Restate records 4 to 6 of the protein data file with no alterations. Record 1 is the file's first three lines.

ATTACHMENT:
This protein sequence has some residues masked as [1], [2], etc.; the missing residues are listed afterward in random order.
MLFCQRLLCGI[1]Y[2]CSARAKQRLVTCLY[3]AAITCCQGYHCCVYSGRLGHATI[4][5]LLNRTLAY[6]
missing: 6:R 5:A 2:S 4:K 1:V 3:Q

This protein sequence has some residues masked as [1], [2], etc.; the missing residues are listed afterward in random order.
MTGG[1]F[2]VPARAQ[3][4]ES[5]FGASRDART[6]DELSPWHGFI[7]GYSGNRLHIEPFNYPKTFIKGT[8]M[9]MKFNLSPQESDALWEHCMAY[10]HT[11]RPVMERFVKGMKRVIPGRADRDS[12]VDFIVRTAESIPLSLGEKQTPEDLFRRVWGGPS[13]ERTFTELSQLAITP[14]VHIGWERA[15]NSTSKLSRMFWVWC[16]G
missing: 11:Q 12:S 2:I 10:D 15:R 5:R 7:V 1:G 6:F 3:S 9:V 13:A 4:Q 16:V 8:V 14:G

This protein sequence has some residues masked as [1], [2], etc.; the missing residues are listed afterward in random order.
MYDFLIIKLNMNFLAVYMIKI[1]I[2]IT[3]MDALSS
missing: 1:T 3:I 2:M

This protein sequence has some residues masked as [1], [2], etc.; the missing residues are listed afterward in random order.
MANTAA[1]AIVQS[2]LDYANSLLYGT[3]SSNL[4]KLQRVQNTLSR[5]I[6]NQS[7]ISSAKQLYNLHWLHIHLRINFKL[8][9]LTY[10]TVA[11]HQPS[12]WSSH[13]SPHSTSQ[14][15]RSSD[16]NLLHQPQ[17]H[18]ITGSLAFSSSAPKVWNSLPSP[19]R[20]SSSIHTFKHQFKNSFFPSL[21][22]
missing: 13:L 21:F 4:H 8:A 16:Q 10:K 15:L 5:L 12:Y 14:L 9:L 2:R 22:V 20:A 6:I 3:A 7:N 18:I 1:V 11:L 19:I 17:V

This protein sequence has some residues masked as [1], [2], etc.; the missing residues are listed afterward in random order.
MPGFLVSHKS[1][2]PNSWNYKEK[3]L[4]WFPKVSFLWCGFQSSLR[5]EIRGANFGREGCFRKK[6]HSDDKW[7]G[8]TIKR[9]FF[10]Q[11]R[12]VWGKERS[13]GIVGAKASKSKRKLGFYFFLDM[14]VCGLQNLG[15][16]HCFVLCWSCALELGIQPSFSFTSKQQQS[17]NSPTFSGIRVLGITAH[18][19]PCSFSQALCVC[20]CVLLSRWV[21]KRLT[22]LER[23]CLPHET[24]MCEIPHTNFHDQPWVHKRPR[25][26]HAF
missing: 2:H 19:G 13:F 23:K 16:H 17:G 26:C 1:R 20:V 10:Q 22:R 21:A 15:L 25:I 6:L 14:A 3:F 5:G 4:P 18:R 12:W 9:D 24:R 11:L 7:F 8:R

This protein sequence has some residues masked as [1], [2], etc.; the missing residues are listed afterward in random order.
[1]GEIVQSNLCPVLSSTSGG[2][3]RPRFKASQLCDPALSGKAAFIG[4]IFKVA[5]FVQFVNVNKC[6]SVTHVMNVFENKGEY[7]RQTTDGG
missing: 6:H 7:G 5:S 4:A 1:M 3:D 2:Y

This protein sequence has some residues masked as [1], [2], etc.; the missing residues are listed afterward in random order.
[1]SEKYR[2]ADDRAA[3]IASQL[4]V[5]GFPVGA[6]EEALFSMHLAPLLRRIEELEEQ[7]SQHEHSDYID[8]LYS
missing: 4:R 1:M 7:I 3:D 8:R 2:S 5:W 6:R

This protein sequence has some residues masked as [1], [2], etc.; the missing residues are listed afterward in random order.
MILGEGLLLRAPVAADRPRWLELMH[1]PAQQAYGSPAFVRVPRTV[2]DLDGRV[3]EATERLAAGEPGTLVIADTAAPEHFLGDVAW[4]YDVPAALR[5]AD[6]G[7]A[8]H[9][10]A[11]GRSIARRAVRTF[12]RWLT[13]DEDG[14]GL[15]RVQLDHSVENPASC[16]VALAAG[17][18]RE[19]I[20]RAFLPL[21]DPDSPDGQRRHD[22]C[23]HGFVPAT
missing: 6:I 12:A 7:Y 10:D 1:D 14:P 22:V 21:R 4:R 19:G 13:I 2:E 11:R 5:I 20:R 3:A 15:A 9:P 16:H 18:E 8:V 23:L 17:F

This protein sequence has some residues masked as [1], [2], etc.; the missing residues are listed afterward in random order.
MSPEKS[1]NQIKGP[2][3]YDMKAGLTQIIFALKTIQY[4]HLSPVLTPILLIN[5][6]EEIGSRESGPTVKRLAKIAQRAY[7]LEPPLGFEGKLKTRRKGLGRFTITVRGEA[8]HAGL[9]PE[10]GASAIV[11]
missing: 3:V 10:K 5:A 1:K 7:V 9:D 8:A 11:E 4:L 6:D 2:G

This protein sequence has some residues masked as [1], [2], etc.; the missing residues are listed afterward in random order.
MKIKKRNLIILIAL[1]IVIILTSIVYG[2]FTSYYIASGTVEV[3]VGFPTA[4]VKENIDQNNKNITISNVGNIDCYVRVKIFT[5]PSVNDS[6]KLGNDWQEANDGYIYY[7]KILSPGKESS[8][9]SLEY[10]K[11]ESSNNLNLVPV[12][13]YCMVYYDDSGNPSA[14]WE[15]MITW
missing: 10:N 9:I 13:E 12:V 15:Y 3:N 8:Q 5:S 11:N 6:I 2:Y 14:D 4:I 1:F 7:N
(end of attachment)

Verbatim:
This protein sequence has some residues masked as [1], [2], etc.; the missing residues are listed afterward in random order.
MANTAA[1]AIVQS[2]LDYANSLLYGT[3]SSNL[4]KLQRVQNTLSR[5]I[6]NQS[7]ISSAKQLYNLHWLHIHLRINFKL[8][9]LTY[10]TVA[11]HQPS[12]WSSH[13]SPHSTSQ[14][15]RSSD[16]NLLHQPQ[17]H[18]ITGSLAFSSSAPKVWNSLPSP[19]R[20]SSSIHTFKHQFKNSFFPSL[21][22]
missing: 13:L 21:F 4:H 8:A 16:Q 10:K 15:L 5:L 12:Y 14:L 9:L 2:R 22:V 20:A 6:I 3:A 7:N 18:I 1:V 11:L 19:I 17:V

This protein sequence has some residues masked as [1], [2], etc.; the missing residues are listed afterward in random order.
MPGFLVSHKS[1][2]PNSWNYKEK[3]L[4]WFPKVSFLWCGFQSSLR[5]EIRGANFGREGCFRKK[6]HSDDKW[7]G[8]TIKR[9]FF[10]Q[11]R[12]VWGKERS[13]GIVGAKASKSKRKLGFYFFLDM[14]VCGLQNLG[15][16]HCFVLCWSCALELGIQPSFSFTSKQQQS[17]NSPTFSGIRVLGITAH[18][19]PCSFSQALCVC[20]CVLLSRWV[21]KRLT[22]LER[23]CLPHET[24]MCEIPHTNFHDQPWVHKRPR[25][26]HAF
missing: 2:H 19:G 13:F 23:K 16:H 17:G 26:C 1:R 20:V 10:Q 22:R 21:A 15:L 25:I 6:L 14:A 3:F 5:G 4:P 18:R 12:W 9:D 24:R 11:L 7:F 8:R

This protein sequence has some residues masked as [1], [2], etc.; the missing residues are listed afterward in random order.
[1]GEIVQSNLCPVLSSTSGG[2][3]RPRFKASQLCDPALSGKAAFIG[4]IFKVA[5]FVQFVNVNKC[6]SVTHVMNVFENKGEY[7]RQTTDGG
missing: 6:H 7:G 5:S 4:A 1:M 3:D 2:Y